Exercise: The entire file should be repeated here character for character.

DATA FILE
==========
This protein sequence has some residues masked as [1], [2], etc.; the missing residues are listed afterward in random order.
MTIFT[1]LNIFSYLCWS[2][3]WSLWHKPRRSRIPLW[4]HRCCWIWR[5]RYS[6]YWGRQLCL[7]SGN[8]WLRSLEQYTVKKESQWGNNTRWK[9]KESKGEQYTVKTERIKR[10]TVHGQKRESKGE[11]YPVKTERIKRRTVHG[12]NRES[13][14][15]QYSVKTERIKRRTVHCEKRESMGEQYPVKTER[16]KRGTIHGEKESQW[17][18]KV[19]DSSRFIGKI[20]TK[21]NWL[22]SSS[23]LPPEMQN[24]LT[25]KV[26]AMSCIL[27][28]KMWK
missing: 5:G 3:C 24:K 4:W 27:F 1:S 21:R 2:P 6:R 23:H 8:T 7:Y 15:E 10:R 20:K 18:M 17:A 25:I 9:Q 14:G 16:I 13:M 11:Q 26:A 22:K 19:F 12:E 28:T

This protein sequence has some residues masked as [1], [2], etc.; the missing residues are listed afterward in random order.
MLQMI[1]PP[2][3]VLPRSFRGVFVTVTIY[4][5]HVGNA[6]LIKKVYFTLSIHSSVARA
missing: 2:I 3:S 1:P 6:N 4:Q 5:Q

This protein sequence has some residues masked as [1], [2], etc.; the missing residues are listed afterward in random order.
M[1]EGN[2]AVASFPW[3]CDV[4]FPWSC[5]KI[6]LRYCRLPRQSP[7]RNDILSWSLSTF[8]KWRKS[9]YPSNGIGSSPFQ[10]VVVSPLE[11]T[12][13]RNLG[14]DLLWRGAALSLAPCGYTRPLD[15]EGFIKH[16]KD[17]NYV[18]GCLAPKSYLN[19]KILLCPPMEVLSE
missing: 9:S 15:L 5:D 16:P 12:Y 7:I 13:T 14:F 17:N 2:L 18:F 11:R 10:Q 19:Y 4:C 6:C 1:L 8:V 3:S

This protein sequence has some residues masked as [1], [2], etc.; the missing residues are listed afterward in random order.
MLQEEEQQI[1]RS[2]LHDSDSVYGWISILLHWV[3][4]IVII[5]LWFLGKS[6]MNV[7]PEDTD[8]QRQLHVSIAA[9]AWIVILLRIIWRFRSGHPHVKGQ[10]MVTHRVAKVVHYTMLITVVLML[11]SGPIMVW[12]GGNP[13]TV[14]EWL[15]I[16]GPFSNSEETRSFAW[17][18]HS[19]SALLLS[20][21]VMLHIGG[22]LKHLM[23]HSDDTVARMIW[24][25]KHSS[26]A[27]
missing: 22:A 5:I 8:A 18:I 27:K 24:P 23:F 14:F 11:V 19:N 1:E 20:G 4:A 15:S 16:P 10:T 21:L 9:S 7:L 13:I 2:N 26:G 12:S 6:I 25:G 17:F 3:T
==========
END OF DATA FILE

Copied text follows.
This protein sequence has some residues masked as [1], [2], etc.; the missing residues are listed afterward in random order.
MTIFT[1]LNIFSYLCWS[2][3]WSLWHKPRRSRIPLW[4]HRCCWIWR[5]RYS[6]YWGRQLCL[7]SGN[8]WLRSLEQYTVKKESQWGNNTRWK[9]KESKGEQYTVKTERIKR[10]TVHGQKRESKGE[11]YPVKTERIKRRTVHG[12]NRES[13][14][15]QYSVKTERIKRRTVHCEKRESMGEQYPVKTER[16]KRGTIHGEKESQW[17][18]KV[19]DSSRFIGKI[20]TK[21]NWL[22]SSS[23]LPPEMQN[24]LT[25]KV[26]AMSCIL[27][28]KMWK
missing: 5:G 3:C 24:K 4:W 27:F 1:S 21:R 2:P 6:R 23:H 8:T 7:Y 15:E 10:R 20:K 18:M 17:A 25:I 9:Q 14:G 16:I 13:M 11:Q 26:A 22:K 19:F 12:E 28:T

This protein sequence has some residues masked as [1], [2], etc.; the missing residues are listed afterward in random order.
MLQMI[1]PP[2][3]VLPRSFRGVFVTVTIY[4][5]HVGNA[6]LIKKVYFTLSIHSSVARA
missing: 2:I 3:S 1:P 6:N 4:Q 5:Q

This protein sequence has some residues masked as [1], [2], etc.; the missing residues are listed afterward in random order.
M[1]EGN[2]AVASFPW[3]CDV[4]FPWSC[5]KI[6]LRYCRLPRQSP[7]RNDILSWSLSTF[8]KWRKS[9]YPSNGIGSSPFQ[10]VVVSPLE[11]T[12][13]RNLG[14]DLLWRGAALSLAPCGYTRPLD[15]EGFIKH[16]KD[17]NYV[18]GCLAPKSYLN[19]KILLCPPMEVLSE
missing: 9:S 15:L 5:D 16:P 12:Y 7:I 13:T 14:F 17:N 2:L 18:F 11:R 10:Q 19:Y 4:C 6:C 1:L 8:V 3:S

This protein sequence has some residues masked as [1], [2], etc.; the missing residues are listed afterward in random order.
MLQEEEQQI[1]RS[2]LHDSDSVYGWISILLHWV[3][4]IVII[5]LWFLGKS[6]MNV[7]PEDTD[8]QRQLHVSIAA[9]AWIVILLRIIWRFRSGHPHVKGQ[10]MVTHRVAKVVHYTMLITVVLML[11]SGPIMVW[12]GGNP[13]TV[14]EWL[15]I[16]GPFSNSEETRSFAW[17][18]HS[19]SALLLS[20][21]VMLHIGG[22]LKHLM[23]HSDDTVARMIW[24][25]KHSS[26]A[27]
missing: 22:A 5:I 8:A 18:I 27:K 24:P 23:F 14:F 11:V 19:N 1:E 20:G 4:A 15:S 16:P 10:T 21:L 9:S 7:L 13:I 2:N 26:G 12:S 6:I 25:G 17:F 3:T